Nobody else is going to be joining the leading edge, but it’s really hard, even for Intel. Once you fall off the treadmill, I don’t know that I have seen anybody get back on because it’s a very dynamic and fast-moving industry. Intel is going to try, and look what they are doing: They are blowing up their model. Their gross margins are collapsing, CapEx is exploding, and their free cash flow is going to almost zero which is why most people don’t do this. It’s going to be painful, but they know that, they are not stupid. If the goal is to set up Intel so that the company is still here and vital in ten years, they are probably doing the right things.
Today, semiconductor manufacturing is heavily concentrated in Asia. Does it make sense economically to try to bring production back to the United States and Europe?
I don’t think all this push to build those capacities is really shortages driven. If the U.S. still had 37% of the world’s capacity, they would still have the same shortages. It’s the geopolitical agenda: We’re dependent on Taiwan which is a hundred miles offshore from China and they think they own it. That becomes increasingly problematic. But let me say this: The planned $52 billion in federal investments for the domestic semiconductor sector over five years, as proposed in the CHIPS Act, is a rounding error for the industry. It’s not nearly enough to move the needle. They need ten times that amount if the goal is to bring significantly more capacity back on shore. But it’s a start, and you have to start somewhere.
Like Intel, TSMC and Samsung are counting on government support for the construction of new factories in the United States and Europe. Does it make sense to guarantee these companies subsidies even though they are domiciled in Taiwan and South Korea, respectively?
I think so. Intel-CEO Pat Gelsinger has been running around basically saying: «Don’t give the money to the foreigners, give it to us». I disagree, because one thing that TSMC and Samsung have is customers. If they build these fabs here, they can actually start to move stuff, whereas Intel has to build a foundry business from scratch. If the goal is really to get meaningful, useful capacity built in the U.S. and in Europe, I think it’s a mistake to give all the money to Intel. You have to give it to everybody. And it would also be a mistake to not give any to Intel.
The battle for new capacity is also about the future of Moore’s Law, the observation made by Intel co-founder Gordon Moore that the number of transistors on the most advanced chips doubles about every two years. Will Moore’s Law still be applicable in the coming years?
I’m going to grossly simplify here, but a transistor is a switch which you can turn on and off. So Moore’s Law has three components: First, I can turn the switch on and off faster. Second, if I save power, it takes less energy to turn it on and off. And third, I can save costs because I’m squeezing more transistors into an area of silicon. Historically, the cost of that area of silicon didn’t really change that much. That’s why you could get every year twice as many transistors for the same costs or the same number of transistors for half the cost.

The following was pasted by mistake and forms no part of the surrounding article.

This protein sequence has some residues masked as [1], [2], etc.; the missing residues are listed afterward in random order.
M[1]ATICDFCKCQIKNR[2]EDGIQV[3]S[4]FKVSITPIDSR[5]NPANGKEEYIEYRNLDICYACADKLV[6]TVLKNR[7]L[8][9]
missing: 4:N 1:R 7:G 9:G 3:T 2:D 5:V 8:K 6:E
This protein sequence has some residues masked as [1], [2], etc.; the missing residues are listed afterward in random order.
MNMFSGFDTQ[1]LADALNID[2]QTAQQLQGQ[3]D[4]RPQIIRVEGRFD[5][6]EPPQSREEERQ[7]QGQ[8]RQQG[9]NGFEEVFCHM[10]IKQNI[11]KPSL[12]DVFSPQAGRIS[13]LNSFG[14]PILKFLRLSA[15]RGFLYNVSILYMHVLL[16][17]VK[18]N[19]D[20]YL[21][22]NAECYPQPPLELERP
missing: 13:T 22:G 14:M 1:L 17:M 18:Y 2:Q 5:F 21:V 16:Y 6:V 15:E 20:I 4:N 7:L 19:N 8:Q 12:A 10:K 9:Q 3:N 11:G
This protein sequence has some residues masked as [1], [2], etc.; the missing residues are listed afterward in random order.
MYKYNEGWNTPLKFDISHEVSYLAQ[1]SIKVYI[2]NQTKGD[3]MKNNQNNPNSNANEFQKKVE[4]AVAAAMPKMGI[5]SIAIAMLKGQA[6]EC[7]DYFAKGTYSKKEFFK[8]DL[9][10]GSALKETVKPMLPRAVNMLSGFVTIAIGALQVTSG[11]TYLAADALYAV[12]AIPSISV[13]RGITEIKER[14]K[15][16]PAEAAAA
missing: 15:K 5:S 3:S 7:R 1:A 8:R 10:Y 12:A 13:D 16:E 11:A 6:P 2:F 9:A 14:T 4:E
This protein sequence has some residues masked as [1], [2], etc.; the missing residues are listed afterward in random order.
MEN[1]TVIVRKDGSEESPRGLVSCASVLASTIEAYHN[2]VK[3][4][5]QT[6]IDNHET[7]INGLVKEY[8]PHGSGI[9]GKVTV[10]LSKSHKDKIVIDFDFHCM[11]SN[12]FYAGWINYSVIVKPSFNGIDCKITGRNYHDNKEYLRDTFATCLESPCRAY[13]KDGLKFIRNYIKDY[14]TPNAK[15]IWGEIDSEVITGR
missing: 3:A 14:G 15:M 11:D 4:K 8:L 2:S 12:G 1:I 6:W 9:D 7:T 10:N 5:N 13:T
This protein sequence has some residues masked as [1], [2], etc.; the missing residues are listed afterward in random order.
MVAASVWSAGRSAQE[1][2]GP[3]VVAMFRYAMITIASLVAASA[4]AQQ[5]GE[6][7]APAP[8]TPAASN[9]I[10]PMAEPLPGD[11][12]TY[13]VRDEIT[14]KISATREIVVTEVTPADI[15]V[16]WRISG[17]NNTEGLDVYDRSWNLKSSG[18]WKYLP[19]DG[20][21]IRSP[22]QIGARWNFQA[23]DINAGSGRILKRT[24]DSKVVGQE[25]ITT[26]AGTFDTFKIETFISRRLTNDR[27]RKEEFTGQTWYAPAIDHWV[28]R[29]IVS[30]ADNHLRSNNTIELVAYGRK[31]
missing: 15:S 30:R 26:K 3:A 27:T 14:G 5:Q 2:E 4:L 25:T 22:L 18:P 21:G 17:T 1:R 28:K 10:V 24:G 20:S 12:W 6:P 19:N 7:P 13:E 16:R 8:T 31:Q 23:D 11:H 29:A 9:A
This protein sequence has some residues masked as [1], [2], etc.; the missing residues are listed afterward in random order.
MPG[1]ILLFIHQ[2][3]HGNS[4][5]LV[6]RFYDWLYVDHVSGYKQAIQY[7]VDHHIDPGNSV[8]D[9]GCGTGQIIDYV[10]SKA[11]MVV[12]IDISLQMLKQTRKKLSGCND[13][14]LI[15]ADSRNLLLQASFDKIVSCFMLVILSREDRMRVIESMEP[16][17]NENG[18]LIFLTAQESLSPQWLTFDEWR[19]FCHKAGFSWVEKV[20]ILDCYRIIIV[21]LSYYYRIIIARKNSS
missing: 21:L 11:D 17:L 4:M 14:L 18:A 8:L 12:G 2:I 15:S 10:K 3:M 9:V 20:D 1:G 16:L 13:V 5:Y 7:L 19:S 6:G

And how is it today?
When people say «Moore’s Law is dying», what they really mean is that the cost piece is going out the window. Semiconductor manufacturers can still shrink transistors, and they can do lots of other things to keep getting performance improvements and power improvements. Historically, it was fantastic: Every two years I got better products for less money. Now, if I want those improvements, I have to pay for them. Engineers are smart. If there is a business case to keep scaling, they will find some way to do it, whether it’s new structures, new materials or chiplet packaging. But now, you have to make sure you’re adding value the customer is willing to pay for. That’s the difference. That’s what the «End of Moore’s Law» means.
ASML’s extreme ultraviolet lithography technology plays a key role in producing ever more powerful chips. Is there any competitor that can pose a threat to the Dutch company in this area?
I would be really surprised, because EUV is like black magic. It’s unbelievable, it should not work at all. It actually took a lot longer than everybody thought to move EUV into production because it is so challenging. Just to make the EUV light, they hit a molten tin droplet with a laser and then they hit the same droplet again with the laser. The first hit shapes the drop into a disc, and the second hit strikes with so much power that it becomes a ball of plasma shining with EUV light. They do this 50,000 times a second. I’m just amazed this works.
In recent years, ASML’s stock has seen a phenomenal run. Is the company still an attractive investment at its current valuation?
ASML is its own kind of thing, and my colleague who covers the stock is neutral on it. The stock is extremely expensive because it’s a genuine monopoly. People like to say that TSMC is the most important company in the world. I would argue maybe it’s ASML, because TSMC doesn’t exist without ASML. And they actually know how many tools they can make over the coming years, and they are going to sell everything.
How about the other wafer fabrication equipment stocks?
For the rest of the semicap stocks, the valuations are higher than they used to be, but they are actually quite attractive. They trade at a discount to the semiconductor sector as a whole. You can also compare them to some of the industrials that trade like 50% higher. So looking at the quality of these businesses, I actually think their stocks are very attractive.
And which are your favorite picks in the space?
I cover Applied Materials and Lam Research, and I like them both. When you want to play the semicap sector, the first question is: Do you want to play company specific or the broader sector? If you want to play the sector, you can actually buy the basket. There is a little dispersion between these stocks, but they’re pretty correlated. In terms of company specific, it would be ASML or KLA. The next question is: Do you like memory or do love memory? If you love memory, it’s probably Lam Research. And if you like memory, you can pick any of them.